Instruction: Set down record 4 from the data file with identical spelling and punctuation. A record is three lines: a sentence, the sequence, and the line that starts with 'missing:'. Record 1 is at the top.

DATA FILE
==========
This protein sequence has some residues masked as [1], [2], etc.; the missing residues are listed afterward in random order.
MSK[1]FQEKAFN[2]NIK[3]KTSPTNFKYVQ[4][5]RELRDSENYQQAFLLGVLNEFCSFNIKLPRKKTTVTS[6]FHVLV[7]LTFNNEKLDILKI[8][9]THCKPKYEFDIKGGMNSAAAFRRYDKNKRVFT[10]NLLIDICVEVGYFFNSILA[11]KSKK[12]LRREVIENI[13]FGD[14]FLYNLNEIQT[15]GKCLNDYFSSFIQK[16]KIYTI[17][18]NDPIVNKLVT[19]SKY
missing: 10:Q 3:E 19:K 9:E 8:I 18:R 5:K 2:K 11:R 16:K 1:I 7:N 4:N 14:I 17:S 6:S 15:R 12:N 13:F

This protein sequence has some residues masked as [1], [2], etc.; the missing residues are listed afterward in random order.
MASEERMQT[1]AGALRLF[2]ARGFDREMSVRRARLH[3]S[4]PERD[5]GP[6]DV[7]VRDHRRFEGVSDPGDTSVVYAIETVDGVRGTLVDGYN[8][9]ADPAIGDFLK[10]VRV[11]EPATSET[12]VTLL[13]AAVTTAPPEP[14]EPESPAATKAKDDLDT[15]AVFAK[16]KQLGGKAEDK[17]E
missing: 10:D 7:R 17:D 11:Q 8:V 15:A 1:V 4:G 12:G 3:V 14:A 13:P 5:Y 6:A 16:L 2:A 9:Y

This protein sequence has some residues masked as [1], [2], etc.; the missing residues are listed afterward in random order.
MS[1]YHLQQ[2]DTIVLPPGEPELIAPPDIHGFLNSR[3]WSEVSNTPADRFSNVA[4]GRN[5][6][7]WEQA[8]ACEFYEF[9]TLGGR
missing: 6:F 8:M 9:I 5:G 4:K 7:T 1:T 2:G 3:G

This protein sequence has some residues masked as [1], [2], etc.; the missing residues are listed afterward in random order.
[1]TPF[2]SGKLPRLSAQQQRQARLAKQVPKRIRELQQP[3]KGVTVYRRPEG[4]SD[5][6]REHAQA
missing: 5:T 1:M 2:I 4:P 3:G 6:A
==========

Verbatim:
This protein sequence has some residues masked as [1], [2], etc.; the missing residues are listed afterward in random order.
[1]TPF[2]SGKLPRLSAQQQRQARLAKQVPKRIRELQQP[3]KGVTVYRRPEG[4]SD[5][6]REHAQA
missing: 5:T 1:M 2:I 4:P 3:G 6:A